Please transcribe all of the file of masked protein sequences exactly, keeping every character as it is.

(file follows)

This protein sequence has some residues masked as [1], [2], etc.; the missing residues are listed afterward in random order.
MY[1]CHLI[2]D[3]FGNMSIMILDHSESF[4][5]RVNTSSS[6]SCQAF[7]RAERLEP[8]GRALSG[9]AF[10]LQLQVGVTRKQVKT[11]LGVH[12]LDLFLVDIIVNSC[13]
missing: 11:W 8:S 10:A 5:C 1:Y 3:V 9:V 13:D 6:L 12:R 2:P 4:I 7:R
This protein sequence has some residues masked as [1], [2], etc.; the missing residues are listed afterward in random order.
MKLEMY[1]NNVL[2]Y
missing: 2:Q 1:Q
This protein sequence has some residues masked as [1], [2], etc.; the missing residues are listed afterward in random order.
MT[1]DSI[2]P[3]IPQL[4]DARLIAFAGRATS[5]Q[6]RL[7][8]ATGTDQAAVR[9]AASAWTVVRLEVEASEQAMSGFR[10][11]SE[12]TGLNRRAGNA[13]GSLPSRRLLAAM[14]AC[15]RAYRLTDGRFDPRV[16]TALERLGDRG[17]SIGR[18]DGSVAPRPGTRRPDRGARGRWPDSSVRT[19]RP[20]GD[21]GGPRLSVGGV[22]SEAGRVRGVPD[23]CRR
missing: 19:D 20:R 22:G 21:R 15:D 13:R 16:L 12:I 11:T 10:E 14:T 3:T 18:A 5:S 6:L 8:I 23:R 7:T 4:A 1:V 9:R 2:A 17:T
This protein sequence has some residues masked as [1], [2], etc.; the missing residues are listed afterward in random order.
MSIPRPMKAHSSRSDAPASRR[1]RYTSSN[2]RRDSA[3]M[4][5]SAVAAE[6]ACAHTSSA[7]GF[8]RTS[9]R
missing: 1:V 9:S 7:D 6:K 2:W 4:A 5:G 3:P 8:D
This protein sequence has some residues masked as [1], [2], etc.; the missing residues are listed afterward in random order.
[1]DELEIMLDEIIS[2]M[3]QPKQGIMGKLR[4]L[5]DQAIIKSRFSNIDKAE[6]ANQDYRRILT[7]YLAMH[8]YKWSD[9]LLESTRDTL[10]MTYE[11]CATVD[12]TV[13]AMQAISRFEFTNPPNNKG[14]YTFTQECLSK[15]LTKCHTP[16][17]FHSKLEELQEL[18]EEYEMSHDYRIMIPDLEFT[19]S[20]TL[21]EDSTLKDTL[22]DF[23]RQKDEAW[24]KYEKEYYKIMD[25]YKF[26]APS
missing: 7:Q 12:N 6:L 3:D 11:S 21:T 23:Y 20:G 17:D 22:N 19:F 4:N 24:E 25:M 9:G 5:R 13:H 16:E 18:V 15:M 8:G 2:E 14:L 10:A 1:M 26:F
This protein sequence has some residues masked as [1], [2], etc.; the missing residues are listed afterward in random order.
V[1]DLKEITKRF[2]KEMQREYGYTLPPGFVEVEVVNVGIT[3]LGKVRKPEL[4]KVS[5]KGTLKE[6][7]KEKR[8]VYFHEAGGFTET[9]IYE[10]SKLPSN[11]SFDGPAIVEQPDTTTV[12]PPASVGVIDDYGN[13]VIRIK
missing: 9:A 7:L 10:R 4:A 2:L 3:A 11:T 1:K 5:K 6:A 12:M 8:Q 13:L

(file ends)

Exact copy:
This protein sequence has some residues masked as [1], [2], etc.; the missing residues are listed afterward in random order.
MY[1]CHLI[2]D[3]FGNMSIMILDHSESF[4][5]RVNTSSS[6]SCQAF[7]RAERLEP[8]GRALSG[9]AF[10]LQLQVGVTRKQVKT[11]LGVH[12]LDLFLVDIIVNSC[13]
missing: 11:W 8:S 10:A 5:C 1:Y 3:V 9:V 13:D 6:L 12:R 2:P 4:I 7:R
This protein sequence has some residues masked as [1], [2], etc.; the missing residues are listed afterward in random order.
MKLEMY[1]NNVL[2]Y
missing: 2:Q 1:Q
This protein sequence has some residues masked as [1], [2], etc.; the missing residues are listed afterward in random order.
MT[1]DSI[2]P[3]IPQL[4]DARLIAFAGRATS[5]Q[6]RL[7][8]ATGTDQAAVR[9]AASAWTVVRLEVEASEQAMSGFR[10][11]SE[12]TGLNRRAGNA[13]GSLPSRRLLAAM[14]AC[15]RAYRLTDGRFDPRV[16]TALERLGDRG[17]SIGR[18]DGSVAPRPGTRRPDRGARGRWPDSSVRT[19]RP[20]GD[21]GGPRLSVGGV[22]SEAGRVRGVPD[23]CRR
missing: 19:D 20:R 22:G 21:R 15:D 13:R 16:L 12:I 11:T 10:E 14:T 3:T 18:A 5:S 6:L 8:I 23:R 7:T 4:A 1:V 9:R 2:A 17:T
This protein sequence has some residues masked as [1], [2], etc.; the missing residues are listed afterward in random order.
MSIPRPMKAHSSRSDAPASRR[1]RYTSSN[2]RRDSA[3]M[4][5]SAVAAE[6]ACAHTSSA[7]GF[8]RTS[9]R
missing: 1:V 9:S 7:D 6:K 2:W 4:A 5:G 3:P 8:D
This protein sequence has some residues masked as [1], [2], etc.; the missing residues are listed afterward in random order.
[1]DELEIMLDEIIS[2]M[3]QPKQGIMGKLR[4]L[5]DQAIIKSRFSNIDKAE[6]ANQDYRRILT[7]YLAMH[8]YKWSD[9]LLESTRDTL[10]MTYE[11]CATVD[12]TV[13]AMQAISRFEFTNPPNNKG[14]YTFTQECLSK[15]LTKCHTP[16][17]FHSKLEELQEL[18]EEYEMSHDYRIMIPDLEFT[19]S[20]TL[21]EDSTLKDTL[22]DF[23]RQKDEAW[24]KYEKEYYKIMD[25]YKF[26]APS
missing: 7:Q 12:N 6:L 3:D 11:S 21:T 23:Y 20:G 17:D 22:N 19:F 4:N 24:E 25:M 9:G 5:R 13:H 16:E 18:V 15:M 8:G 2:E 14:L 10:A 1:M 26:F
This protein sequence has some residues masked as [1], [2], etc.; the missing residues are listed afterward in random order.
V[1]DLKEITKRF[2]KEMQREYGYTLPPGFVEVEVVNVGIT[3]LGKVRKPEL[4]KVS[5]KGTLKE[6][7]KEKR[8]VYFHEAGGFTET[9]IYE[10]SKLPSN[11]SFDGPAIVEQPDTTTV[12]PPASVGVIDDYGN[13]VIRIK
missing: 9:A 7:L 10:R 4:A 2:L 3:A 11:T 1:K 5:K 6:A 12:M 8:Q 13:L